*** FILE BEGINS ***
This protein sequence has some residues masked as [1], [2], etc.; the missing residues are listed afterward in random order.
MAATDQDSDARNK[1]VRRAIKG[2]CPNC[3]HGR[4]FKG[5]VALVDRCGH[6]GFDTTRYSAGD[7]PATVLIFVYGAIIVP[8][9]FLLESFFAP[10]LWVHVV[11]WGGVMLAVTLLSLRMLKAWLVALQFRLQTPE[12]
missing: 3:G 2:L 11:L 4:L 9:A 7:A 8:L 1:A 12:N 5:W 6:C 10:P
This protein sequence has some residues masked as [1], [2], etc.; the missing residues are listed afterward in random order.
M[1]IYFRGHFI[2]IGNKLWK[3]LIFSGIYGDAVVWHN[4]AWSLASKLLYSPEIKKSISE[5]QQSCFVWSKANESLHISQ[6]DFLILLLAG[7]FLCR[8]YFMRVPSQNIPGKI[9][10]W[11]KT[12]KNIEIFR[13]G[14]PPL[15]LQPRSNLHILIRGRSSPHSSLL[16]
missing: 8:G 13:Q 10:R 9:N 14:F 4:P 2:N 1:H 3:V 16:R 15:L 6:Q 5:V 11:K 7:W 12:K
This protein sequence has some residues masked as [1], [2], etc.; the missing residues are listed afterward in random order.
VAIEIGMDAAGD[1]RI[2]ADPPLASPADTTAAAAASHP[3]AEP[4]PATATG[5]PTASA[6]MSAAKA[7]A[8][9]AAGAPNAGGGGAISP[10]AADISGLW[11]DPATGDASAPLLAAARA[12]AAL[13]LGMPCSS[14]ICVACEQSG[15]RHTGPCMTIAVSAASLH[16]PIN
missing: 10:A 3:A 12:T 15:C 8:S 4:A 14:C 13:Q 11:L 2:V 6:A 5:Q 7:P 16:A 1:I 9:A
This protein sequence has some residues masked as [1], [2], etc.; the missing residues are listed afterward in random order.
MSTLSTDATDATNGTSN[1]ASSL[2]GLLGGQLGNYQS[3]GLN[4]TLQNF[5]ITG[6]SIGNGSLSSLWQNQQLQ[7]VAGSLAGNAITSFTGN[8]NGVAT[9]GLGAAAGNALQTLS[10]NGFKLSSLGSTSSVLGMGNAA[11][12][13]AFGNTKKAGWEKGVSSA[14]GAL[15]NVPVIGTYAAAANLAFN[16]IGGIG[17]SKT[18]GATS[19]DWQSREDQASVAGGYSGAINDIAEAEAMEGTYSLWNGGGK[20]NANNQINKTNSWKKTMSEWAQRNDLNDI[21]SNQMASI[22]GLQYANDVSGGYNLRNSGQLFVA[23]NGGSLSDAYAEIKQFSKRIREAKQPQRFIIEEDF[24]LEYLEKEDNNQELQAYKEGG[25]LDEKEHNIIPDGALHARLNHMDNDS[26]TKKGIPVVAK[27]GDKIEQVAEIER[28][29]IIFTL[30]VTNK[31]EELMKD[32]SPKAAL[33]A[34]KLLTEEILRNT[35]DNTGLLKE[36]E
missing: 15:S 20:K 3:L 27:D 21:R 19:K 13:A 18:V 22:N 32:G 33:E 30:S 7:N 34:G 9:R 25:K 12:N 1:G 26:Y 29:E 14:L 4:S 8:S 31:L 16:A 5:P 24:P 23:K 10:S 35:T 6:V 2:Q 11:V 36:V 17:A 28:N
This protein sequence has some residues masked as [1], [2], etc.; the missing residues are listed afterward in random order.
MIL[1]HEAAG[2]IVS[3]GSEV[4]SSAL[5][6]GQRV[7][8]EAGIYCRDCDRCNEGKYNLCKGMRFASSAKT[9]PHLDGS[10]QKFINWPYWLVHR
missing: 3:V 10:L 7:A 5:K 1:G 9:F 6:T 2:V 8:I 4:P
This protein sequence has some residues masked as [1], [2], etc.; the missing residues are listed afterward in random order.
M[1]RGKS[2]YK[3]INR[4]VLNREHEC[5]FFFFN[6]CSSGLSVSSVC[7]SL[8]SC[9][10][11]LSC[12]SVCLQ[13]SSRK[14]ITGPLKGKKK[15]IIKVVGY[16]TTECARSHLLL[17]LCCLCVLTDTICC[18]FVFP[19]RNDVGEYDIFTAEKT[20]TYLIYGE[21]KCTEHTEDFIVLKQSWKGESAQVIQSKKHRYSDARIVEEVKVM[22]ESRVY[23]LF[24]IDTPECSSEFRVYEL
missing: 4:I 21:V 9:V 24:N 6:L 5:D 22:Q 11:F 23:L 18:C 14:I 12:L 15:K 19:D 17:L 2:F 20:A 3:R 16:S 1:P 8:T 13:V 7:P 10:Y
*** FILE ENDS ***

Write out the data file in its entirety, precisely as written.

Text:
This protein sequence has some residues masked as [1], [2], etc.; the missing residues are listed afterward in random order.
MAATDQDSDARNK[1]VRRAIKG[2]CPNC[3]HGR[4]FKG[5]VALVDRCGH[6]GFDTTRYSAGD[7]PATVLIFVYGAIIVP[8][9]FLLESFFAP[10]LWVHVV[11]WGGVMLAVTLLSLRMLKAWLVALQFRLQTPE[12]
missing: 3:G 2:L 11:L 4:L 9:A 7:A 8:L 1:A 12:N 5:W 6:C 10:P
This protein sequence has some residues masked as [1], [2], etc.; the missing residues are listed afterward in random order.
M[1]IYFRGHFI[2]IGNKLWK[3]LIFSGIYGDAVVWHN[4]AWSLASKLLYSPEIKKSISE[5]QQSCFVWSKANESLHISQ[6]DFLILLLAG[7]FLCR[8]YFMRVPSQNIPGKI[9][10]W[11]KT[12]KNIEIFR[13]G[14]PPL[15]LQPRSNLHILIRGRSSPHSSLL[16]
missing: 8:G 13:Q 10:R 9:N 14:F 4:P 2:N 1:H 3:V 16:R 15:L 6:Q 5:V 11:K 7:W 12:K
This protein sequence has some residues masked as [1], [2], etc.; the missing residues are listed afterward in random order.
VAIEIGMDAAGD[1]RI[2]ADPPLASPADTTAAAAASHP[3]AEP[4]PATATG[5]PTASA[6]MSAAKA[7]A[8][9]AAGAPNAGGGGAISP[10]AADISGLW[11]DPATGDASAPLLAAARA[12]AAL[13]LGMPCSS[14]ICVACEQSG[15]RHTGPCMTIAVSAASLH[16]PIN
missing: 10:A 3:A 12:T 15:C 8:S 4:A 14:C 13:Q 11:L 2:V 6:A 5:Q 7:P 16:A 1:I 9:A
This protein sequence has some residues masked as [1], [2], etc.; the missing residues are listed afterward in random order.
MSTLSTDATDATNGTSN[1]ASSL[2]GLLGGQLGNYQS[3]GLN[4]TLQNF[5]ITG[6]SIGNGSLSSLWQNQQLQ[7]VAGSLAGNAITSFTGN[8]NGVAT[9]GLGAAAGNALQTLS[10]NGFKLSSLGSTSSVLGMGNAA[11][12][13]AFGNTKKAGWEKGVSSA[14]GAL[15]NVPVIGTYAAAANLAFN[16]IGGIG[17]SKT[18]GATS[19]DWQSREDQASVAGGYSGAINDIAEAEAMEGTYSLWNGGGK[20]NANNQINKTNSWKKTMSEWAQRNDLNDI[21]SNQMASI[22]GLQYANDVSGGYNLRNSGQLFVA[23]NGGSLSDAYAEIKQFSKRIREAKQPQRFIIEEDF[24]LEYLEKEDNNQELQAYKEGG[25]LDEKEHNIIPDGALHARLNHMDNDS[26]TKKGIPVVAK[27]GDKIEQVAEIER[28][29]IIFTL[30]VTNK[31]EELMKD[32]SPKAAL[33]A[34]KLLTEEILRNT[35]DNTGLLKE[36]E
missing: 15:S 20:K 3:L 27:D 21:R 19:K 13:A 18:V 22:N 32:G 33:E 30:S 7:N 34:G 9:R 25:K 12:N 1:G 26:Y 29:E 14:L 4:S 8:S 31:L 16:A 5:P 24:P 23:K 10:S 35:T 6:V 2:Q 11:V 36:V 17:A 28:N
This protein sequence has some residues masked as [1], [2], etc.; the missing residues are listed afterward in random order.
MIL[1]HEAAG[2]IVS[3]GSEV[4]SSAL[5][6]GQRV[7][8]EAGIYCRDCDRCNEGKYNLCKGMRFASSAKT[9]PHLDGS[10]QKFINWPYWLVHR
missing: 3:V 10:L 7:A 5:K 1:G 9:F 6:T 2:V 8:I 4:P
This protein sequence has some residues masked as [1], [2], etc.; the missing residues are listed afterward in random order.
M[1]RGKS[2]YK[3]INR[4]VLNREHEC[5]FFFFN[6]CSSGLSVSSVC[7]SL[8]SC[9][10][11]LSC[12]SVCLQ[13]SSRK[14]ITGPLKGKKK[15]IIKVVGY[16]TTECARSHLLL[17]LCCLCVLTDTICC[18]FVFP[19]RNDVGEYDIFTAEKT[20]TYLIYGE[21]KCTEHTEDFIVLKQSWKGESAQVIQSKKHRYSDARIVEEVKVM[22]ESRVY[23]LF[24]IDTPECSSEFRVYEL
missing: 4:I 21:V 9:V 24:N 6:L 5:D 22:Q 11:F 23:L 18:C 14:I 12:L 15:K 19:D 17:L 2:F 20:A 3:R 16:S 1:P 8:T 13:V 7:P 10:Y